The Tectonophysics Section is interested in geodynamic processes and deformation from the scale of individual crystals to mantle convection and plate tectonics through the study of rock mechanics, mineral physics, seafloor geology and morphology, continental marine tectonics and structural geology, and the thermal regime and mass balance of the Earth.

The section established the Jason Morgan Early Career Award, the Paul G. Silver Award for Outstanding Scientific Service and the Francis Birch Lecture.

The Volcanology, Geochemistry, and Petrology Section has an interest in studying and mitigating the hazards of volcanoes and its work has a direct bearing on public safety and the preservation of life.

The section supports the following awards and lectures:

Announcing our 2019 awardees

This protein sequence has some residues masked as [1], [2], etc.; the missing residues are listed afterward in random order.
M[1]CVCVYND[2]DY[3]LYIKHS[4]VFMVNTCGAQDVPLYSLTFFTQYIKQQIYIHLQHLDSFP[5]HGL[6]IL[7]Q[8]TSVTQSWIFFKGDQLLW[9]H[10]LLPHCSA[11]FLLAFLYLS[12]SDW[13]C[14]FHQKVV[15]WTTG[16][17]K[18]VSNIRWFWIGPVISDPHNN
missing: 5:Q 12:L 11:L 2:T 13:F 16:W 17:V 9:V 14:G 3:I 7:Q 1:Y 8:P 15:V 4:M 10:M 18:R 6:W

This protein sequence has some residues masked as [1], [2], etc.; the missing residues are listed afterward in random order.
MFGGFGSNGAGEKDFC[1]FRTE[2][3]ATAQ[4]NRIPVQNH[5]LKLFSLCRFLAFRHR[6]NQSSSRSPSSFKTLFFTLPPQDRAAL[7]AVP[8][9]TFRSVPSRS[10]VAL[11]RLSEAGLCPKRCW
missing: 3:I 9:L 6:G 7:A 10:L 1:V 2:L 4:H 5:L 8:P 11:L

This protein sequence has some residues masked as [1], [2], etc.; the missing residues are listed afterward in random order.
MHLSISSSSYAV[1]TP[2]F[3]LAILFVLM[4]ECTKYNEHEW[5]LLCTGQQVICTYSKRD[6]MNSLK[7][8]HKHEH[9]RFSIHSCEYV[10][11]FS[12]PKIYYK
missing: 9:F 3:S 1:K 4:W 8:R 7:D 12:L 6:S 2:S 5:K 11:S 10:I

Eighty-two distinguished scientists have been selected for section awards or named lectures. 
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Section awards timeline

15 October

Nominations submissions site opens.

1 June

Nominations submissions site closes.

1 May – 19 June 

AGU Staff liaison review nomination packages for eligibility and completeness.

22 June – 17 July

Section Honors Committees review nomination packages and complete initial evaluations.

Individual committee reviews are summarized in preparation for committee deliberations.

17 July

Committee recommendations are due to AGU Honors staff (via email: [email protected]). Report template will be made available to the committee chairs.

Section Chairs provide feedback on all nominations (successful and unsuccessful).

24 July 

Deadline for Section Presidents to approve committee selections.

Early September

Notification email sent to all nominators.

Late September

AGU officially announces the Section honorees.

7-11 December

AGU formally recognizes the 2019 Section honorees during the AGU Fall Meeting.